SOURCE: Rabobank, N.A.

Rabobank, N.A.

July 02, 2015 12:30 ET

Vineyard Expansions Challenge Production-Demand Balance in California

A Structural Mismatch Between Grape Supply and Demand in Certain Wine-Price Tiers Will Impact Inventories and Future Production

FRESNO, CA--(Marketwired - July 02, 2015) - California's wine industry is struggling to find a balance between production and demand in certain price tiers following rapid vineyard expansion and a shift in demand in recent years, according to a new report by Rabobank.

"Too much of a good thing?" published by Rabobank's Food & Agribusiness Research (FAR) group reports that the most challenging dynamics are found in the San Joaquin Valley, where approximately 45 percent of California's wine is produced. Demand for the region's wines, many of which are priced at less than US $10 per bottle, is down mainly due to declining consumption among baby boomers, core drinkers of low-cost, large-format wines. Millennials, whose income levels and affinity for higher-priced wines are rising, are gravitating towards more premium wines priced $10 to $25.

While demand for wines under US $10 continues to drop, supply in the San Joaquin Valley is on the rise. Rabobank's report states that approximately 57,000 acres of vineyards have been added in the region since 2012, and are set to come into production by 2017. Due to declining demand, growers have already begun removing vineyards in the San Joaquin Valley, and unless demand for low-priced wines rebounds, or regional producers capture a larger share of the $10 to $25 price segment, up to 40,000 more acres will likely be removed over the next three years.

"The degree to which fruit from the SJV (San Joaquin Valley) -- particularly the northern SJV -- is used in wines priced $10- $25, will reduce the structural excess and the need to remove vineyard acreage..." conclude the report's authors, Stephen Rannekleiv, executive director, Food & Agribusiness Research at Rabobank, and Vernon Crowder, senior vice president and senior analyst and manager at Rabobank.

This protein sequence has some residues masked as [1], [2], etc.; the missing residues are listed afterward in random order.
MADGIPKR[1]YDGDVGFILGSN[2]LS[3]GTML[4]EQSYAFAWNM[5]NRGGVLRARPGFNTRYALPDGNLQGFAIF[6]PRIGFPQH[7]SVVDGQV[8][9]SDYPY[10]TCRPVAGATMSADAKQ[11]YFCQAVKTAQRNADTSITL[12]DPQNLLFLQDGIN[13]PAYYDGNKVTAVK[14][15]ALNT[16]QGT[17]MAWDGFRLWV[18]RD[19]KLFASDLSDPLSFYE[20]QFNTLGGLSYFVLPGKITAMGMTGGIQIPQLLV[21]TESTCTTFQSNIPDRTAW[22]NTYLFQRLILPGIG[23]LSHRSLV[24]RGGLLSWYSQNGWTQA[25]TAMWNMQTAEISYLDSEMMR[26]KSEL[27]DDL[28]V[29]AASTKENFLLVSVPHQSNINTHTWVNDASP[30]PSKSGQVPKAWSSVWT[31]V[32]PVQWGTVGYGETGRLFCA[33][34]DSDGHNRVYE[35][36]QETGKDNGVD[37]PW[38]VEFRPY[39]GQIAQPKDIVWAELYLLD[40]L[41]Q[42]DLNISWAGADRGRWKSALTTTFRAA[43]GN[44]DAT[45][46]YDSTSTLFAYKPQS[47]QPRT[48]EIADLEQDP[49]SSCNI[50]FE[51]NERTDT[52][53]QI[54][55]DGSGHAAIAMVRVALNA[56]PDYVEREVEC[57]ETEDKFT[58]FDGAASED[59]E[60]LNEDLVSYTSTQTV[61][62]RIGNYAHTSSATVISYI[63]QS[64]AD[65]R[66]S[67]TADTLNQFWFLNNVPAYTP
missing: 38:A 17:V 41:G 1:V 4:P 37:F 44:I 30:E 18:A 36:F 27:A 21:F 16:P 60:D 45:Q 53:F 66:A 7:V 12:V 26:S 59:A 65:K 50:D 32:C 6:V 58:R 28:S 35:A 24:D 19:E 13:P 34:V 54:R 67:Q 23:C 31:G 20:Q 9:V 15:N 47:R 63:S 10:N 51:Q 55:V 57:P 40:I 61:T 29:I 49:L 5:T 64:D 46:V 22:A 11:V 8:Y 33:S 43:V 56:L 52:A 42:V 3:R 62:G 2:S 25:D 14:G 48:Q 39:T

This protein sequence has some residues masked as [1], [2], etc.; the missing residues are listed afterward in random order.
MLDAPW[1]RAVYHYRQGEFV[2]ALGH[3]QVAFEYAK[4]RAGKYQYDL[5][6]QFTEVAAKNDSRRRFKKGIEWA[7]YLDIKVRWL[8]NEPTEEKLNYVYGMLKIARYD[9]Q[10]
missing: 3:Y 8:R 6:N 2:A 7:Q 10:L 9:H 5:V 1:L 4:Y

Their report also examines production and other dynamics in California's two other main wine regions -- the Central Coast and North Coast. In contrast to the dynamics in the San Joaquin Valley, supply for key varietals in California's North Coast is expected to remain relatively tight. In the Central Coast, grape production capacity may be slightly ahead of demand at the moment, but this situation should correct itself fairly quickly in the coming years.

The full report is available exclusively to clients of Rabobank and to media upon request.

About Rabobank, N.A.
Rabobank, N.A. is a California community bank and a leading provider of agricultural financing and full-service banking products to California consumers, businesses and the agriculture industry. With more than 100 retail branches, we serve the needs of communities from Redding to the Imperial Valley through a regional structure that promotes local decision-making and active community involvement by our employees.

Rabobank, N.A. is a division of the Rabobank Group, the premier lender to the global food and agricultural industry and a financial services leader providing commercial, retail and agricultural finance solutions in 48 countries around the world. From its century-old roots in the Netherlands, Rabobank has grown into one of the world's largest and safest banks. Rabobank, N.A. is a Member FDIC and Equal Housing Lender.

About Rabo AgriFinance
As a leading financial services provider for agricultural producers and agribusinesses in the United States, Rabo AgriFinance adds value using industry expertise, client-focused solutions, and by creating long-term business relationships. Rabo AgriFinance offers a comprehensive portfolio of services that give producers the right products to prepare for, and take advantage of, market opportunities. Rabo AgriFinance representatives offer a wide array of financial services and knowledge to help customers realize their ambitions. This comprehensive suite of services includes loans, insurance, middle market agribusiness, input finance and sophisticated risk management products. Rabo AgriFinance is a division of Rabobank, the premier bank to the global agriculture industry and one of the world's largest and safest banks.

About Rabobank Food & Agribusiness Research and Advisory (FAR)
The Rabobank Food & Agribusiness Research and Advisory (FAR) group is a global team of more than 80 analysts who monitor and evaluate global market events that affect agriculture worldwide. This international team works to collect key insights into commodity markets; conduct in-depth analysis of the factors that drive sector success (or failure); and examine the megatrends that ultimately influence clients' business strategy. These analysts are internationally respected experts in sectors from protein to produce, inputs to oilseeds, and their knowledge is shared with Rabobank customers.

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